I don’t think the shows of this type shows are really that good, in the final reckoning. Quality narrative art needs to have a good ending, which LOST, Twin Peaks, The X Files, and even The Prisoner do not. Of course, the incentives in Hollywood do not encourage people to make carefully reasoned-out shows with strictly coherent plots. If the producers can capture one or two seasons of top viewing numbers, they can make enough dough to retire. It’s also much easier for them to get subsequent projects through development and production. Even though Twin Peaks was canceled in the second season, the creator David Lynch managed to get funding for a pilot for a show that was originally envisioned as as Twin Peaks spin-off (although it was ultimately made with all new actors and no explicit connection to Peaks). That didn’t get picked up, but Lynch still managed to get some extra money to make the pilot longer for a theatrical release (even though all the sets had already been demolished, forcing Lynch to resort to an, “It was all a dream,” resolution).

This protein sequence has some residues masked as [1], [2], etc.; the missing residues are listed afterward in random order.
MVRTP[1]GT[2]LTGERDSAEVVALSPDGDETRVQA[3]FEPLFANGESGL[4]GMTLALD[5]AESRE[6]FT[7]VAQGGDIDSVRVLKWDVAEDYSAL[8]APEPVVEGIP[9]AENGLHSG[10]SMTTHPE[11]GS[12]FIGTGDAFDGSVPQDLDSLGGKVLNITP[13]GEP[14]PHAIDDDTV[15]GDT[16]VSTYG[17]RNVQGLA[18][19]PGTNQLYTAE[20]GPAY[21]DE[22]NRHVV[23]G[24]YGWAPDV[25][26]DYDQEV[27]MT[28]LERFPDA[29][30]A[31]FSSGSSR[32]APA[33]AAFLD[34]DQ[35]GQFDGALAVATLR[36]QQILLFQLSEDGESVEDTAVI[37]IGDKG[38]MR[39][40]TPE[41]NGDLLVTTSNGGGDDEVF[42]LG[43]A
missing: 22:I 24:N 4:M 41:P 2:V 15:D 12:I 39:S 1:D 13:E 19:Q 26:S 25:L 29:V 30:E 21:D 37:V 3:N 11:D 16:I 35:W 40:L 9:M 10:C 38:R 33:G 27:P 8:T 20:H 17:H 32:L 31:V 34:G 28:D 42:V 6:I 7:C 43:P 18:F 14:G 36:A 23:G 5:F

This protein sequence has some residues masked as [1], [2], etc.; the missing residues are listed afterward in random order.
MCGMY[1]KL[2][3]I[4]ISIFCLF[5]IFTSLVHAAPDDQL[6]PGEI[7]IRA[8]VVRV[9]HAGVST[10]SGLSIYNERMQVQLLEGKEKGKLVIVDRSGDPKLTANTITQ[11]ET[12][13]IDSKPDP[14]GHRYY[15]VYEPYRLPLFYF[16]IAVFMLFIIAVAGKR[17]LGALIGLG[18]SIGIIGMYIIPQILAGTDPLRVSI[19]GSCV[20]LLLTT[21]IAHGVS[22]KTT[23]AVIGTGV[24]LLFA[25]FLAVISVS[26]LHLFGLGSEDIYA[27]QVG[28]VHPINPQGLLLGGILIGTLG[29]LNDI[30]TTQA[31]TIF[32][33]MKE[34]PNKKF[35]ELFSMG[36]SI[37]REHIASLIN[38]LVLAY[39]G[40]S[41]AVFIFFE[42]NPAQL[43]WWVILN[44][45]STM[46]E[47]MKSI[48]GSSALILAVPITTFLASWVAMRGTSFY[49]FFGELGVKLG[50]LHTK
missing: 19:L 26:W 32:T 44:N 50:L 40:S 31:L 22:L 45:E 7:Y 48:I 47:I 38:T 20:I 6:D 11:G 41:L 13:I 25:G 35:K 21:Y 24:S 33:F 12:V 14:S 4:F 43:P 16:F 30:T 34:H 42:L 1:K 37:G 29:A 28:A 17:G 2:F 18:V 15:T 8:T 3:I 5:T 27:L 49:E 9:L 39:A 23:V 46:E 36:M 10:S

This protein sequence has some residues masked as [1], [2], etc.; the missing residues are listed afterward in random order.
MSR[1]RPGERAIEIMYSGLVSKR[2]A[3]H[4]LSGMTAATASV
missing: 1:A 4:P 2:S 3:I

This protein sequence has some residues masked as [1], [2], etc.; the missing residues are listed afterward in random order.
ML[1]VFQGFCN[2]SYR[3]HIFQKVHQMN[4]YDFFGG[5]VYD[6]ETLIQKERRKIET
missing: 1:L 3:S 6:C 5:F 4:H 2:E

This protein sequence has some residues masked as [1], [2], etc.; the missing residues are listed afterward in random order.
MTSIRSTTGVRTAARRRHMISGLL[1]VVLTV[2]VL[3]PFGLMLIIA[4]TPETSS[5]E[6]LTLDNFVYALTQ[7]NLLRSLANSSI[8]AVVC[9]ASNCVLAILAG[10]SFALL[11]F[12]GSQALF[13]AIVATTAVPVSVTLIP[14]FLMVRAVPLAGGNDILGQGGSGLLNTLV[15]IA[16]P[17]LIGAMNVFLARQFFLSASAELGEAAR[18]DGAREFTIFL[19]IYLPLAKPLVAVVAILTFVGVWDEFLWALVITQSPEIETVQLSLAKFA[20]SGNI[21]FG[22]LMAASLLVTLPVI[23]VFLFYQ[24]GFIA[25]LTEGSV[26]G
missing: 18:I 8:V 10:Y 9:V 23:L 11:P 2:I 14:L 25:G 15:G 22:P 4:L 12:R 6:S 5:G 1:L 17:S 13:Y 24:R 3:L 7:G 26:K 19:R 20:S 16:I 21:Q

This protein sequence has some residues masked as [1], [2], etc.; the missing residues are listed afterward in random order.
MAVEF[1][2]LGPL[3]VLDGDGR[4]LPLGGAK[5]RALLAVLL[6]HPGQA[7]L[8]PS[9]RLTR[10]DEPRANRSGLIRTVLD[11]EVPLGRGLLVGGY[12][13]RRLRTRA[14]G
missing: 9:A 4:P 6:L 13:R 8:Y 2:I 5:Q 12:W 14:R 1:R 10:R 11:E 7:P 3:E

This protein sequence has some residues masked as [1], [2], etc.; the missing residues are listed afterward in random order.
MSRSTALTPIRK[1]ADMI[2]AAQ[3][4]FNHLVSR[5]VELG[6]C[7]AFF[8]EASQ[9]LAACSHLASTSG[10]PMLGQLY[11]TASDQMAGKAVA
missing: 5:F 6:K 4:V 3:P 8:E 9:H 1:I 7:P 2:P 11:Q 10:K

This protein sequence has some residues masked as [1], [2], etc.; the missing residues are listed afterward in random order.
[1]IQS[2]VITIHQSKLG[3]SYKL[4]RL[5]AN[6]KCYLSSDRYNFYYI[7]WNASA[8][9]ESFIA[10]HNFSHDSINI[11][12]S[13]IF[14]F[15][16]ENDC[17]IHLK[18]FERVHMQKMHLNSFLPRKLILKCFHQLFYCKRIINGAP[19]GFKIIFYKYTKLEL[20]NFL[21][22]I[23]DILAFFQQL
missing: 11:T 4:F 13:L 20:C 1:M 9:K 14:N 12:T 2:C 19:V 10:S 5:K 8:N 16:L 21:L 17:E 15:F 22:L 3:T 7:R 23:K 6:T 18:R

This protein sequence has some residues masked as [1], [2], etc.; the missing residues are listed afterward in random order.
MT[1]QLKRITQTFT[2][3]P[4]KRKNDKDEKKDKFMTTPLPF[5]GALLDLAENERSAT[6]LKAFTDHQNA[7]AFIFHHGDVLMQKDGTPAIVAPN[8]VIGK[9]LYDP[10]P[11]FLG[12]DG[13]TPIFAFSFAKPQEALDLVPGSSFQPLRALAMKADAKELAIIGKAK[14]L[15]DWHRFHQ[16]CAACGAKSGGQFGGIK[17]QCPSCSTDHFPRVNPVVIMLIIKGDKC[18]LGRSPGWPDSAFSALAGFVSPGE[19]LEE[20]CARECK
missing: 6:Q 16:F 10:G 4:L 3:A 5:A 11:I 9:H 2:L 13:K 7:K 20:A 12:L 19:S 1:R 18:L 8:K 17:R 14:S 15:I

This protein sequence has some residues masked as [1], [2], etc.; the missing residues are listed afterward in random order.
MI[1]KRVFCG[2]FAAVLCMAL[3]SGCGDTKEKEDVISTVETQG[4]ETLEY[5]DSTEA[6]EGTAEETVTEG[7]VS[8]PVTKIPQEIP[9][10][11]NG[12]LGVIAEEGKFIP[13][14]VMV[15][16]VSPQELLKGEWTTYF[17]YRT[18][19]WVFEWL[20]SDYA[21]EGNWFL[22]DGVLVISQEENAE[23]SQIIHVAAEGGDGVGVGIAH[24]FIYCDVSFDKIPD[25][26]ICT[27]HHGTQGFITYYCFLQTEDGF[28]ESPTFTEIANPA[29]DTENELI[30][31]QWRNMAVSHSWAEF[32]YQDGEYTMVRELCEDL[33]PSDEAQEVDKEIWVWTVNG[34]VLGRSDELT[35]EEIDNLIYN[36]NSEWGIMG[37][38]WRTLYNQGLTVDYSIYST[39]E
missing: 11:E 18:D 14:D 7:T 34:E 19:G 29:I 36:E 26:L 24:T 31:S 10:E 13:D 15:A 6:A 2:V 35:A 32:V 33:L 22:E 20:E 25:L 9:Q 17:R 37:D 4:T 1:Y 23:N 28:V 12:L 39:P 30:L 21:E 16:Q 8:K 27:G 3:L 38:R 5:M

This list also included shows like Buffy the Vampire Slayer, for which “cult” apparently means no more or less than “mainstream success.” I remember recently reading some other blogger excoriating The Big Bang Theory for not respecting its audience. This was a man who unironically named Buffy as his all-time favorite show. Now that was a work that had no respect for its audience. More specifically, it appeared to operate under the assumption that its viewers had been watching for three years at the most; any facts from more than a few seasons back could be freely ignored if it happened to suit the writers. They could get away with this at the time, since the heyday of Buffy was just before full-season DVD sets became a common commodity. What I don’t understand is how people who go back and what the whole show from beginning to end without bridling.